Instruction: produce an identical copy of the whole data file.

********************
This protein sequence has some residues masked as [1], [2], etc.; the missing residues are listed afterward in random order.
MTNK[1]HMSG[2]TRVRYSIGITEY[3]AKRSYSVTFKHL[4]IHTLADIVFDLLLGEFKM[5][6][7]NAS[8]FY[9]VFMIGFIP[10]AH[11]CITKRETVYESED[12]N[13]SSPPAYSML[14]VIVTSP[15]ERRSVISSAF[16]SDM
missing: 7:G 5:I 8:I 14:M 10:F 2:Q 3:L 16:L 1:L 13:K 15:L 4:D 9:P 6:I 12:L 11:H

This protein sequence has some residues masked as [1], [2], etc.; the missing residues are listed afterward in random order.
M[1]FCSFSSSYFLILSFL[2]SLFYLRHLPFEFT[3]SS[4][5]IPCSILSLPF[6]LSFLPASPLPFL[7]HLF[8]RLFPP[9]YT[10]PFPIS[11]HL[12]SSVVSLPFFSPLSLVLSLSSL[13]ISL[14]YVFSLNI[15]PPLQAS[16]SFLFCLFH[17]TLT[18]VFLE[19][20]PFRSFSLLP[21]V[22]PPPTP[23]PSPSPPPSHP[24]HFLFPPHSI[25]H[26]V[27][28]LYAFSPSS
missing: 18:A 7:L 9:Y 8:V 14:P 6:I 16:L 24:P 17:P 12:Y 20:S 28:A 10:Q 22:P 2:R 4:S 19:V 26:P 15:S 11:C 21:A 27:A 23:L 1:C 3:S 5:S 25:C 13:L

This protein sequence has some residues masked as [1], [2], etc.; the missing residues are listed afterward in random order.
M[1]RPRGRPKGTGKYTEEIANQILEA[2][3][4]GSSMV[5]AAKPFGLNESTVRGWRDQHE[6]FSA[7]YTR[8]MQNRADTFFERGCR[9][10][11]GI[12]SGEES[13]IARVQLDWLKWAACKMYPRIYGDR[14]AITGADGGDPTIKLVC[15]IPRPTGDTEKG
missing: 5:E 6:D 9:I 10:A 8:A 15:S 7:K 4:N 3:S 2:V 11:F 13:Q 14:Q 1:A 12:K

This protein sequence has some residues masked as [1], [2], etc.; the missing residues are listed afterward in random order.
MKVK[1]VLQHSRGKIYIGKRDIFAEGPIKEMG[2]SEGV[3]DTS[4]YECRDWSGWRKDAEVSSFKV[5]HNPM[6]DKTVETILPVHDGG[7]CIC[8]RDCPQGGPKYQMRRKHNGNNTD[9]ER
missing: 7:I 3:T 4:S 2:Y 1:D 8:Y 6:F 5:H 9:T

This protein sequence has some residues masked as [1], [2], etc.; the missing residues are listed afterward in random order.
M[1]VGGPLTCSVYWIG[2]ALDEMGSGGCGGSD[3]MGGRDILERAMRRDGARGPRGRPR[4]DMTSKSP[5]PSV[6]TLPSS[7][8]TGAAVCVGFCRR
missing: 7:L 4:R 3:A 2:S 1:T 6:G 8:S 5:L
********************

This protein sequence has some residues masked as [1], [2], etc.; the missing residues are listed afterward in random order.
MTNK[1]HMSG[2]TRVRYSIGITEY[3]AKRSYSVTFKHL[4]IHTLADIVFDLLLGEFKM[5][6][7]NAS[8]FY[9]VFMIGFIP[10]AH[11]CITKRETVYESED[12]N[13]SSPPAYSML[14]VIVTSP[15]ERRSVISSAF[16]SDM
missing: 7:G 5:I 8:I 14:M 10:F 2:Q 3:L 16:L 1:L 13:K 15:L 4:D 9:P 6:I 12:L 11:H

This protein sequence has some residues masked as [1], [2], etc.; the missing residues are listed afterward in random order.
M[1]FCSFSSSYFLILSFL[2]SLFYLRHLPFEFT[3]SS[4][5]IPCSILSLPF[6]LSFLPASPLPFL[7]HLF[8]RLFPP[9]YT[10]PFPIS[11]HL[12]SSVVSLPFFSPLSLVLSLSSL[13]ISL[14]YVFSLNI[15]PPLQAS[16]SFLFCLFH[17]TLT[18]VFLE[19][20]PFRSFSLLP[21]V[22]PPPTP[23]PSPSPPPSHP[24]HFLFPPHSI[25]H[26]V[27][28]LYAFSPSS
missing: 18:A 7:L 9:Y 8:V 14:P 6:I 16:L 24:P 17:P 12:Y 20:S 28:A 10:Q 22:P 2:R 4:S 19:V 26:P 15:S 11:C 21:A 27:A 23:L 1:C 3:S 5:S 25:C 13:L

This protein sequence has some residues masked as [1], [2], etc.; the missing residues are listed afterward in random order.
M[1]RPRGRPKGTGKYTEEIANQILEA[2][3][4]GSSMV[5]AAKPFGLNESTVRGWRDQHE[6]FSA[7]YTR[8]MQNRADTFFERGCR[9][10][11]GI[12]SGEES[13]IARVQLDWLKWAACKMYPRIYGDR[14]AITGADGGDPTIKLVC[15]IPRPTGDTEKG
missing: 5:E 6:D 9:I 10:A 8:A 15:S 7:K 4:N 3:S 2:V 11:F 13:Q 14:Q 1:A 12:K

This protein sequence has some residues masked as [1], [2], etc.; the missing residues are listed afterward in random order.
MKVK[1]VLQHSRGKIYIGKRDIFAEGPIKEMG[2]SEGV[3]DTS[4]YECRDWSGWRKDAEVSSFKV[5]HNPM[6]DKTVETILPVHDGG[7]CIC[8]RDCPQGGPKYQMRRKHNGNNTD[9]ER
missing: 7:I 3:T 4:S 2:Y 1:D 8:Y 6:F 5:H 9:T

This protein sequence has some residues masked as [1], [2], etc.; the missing residues are listed afterward in random order.
M[1]VGGPLTCSVYWIG[2]ALDEMGSGGCGGSD[3]MGGRDILERAMRRDGARGPRGRPR[4]DMTSKSP[5]PSV[6]TLPSS[7][8]TGAAVCVGFCRR
missing: 7:L 4:R 3:A 2:S 1:T 6:G 8:S 5:L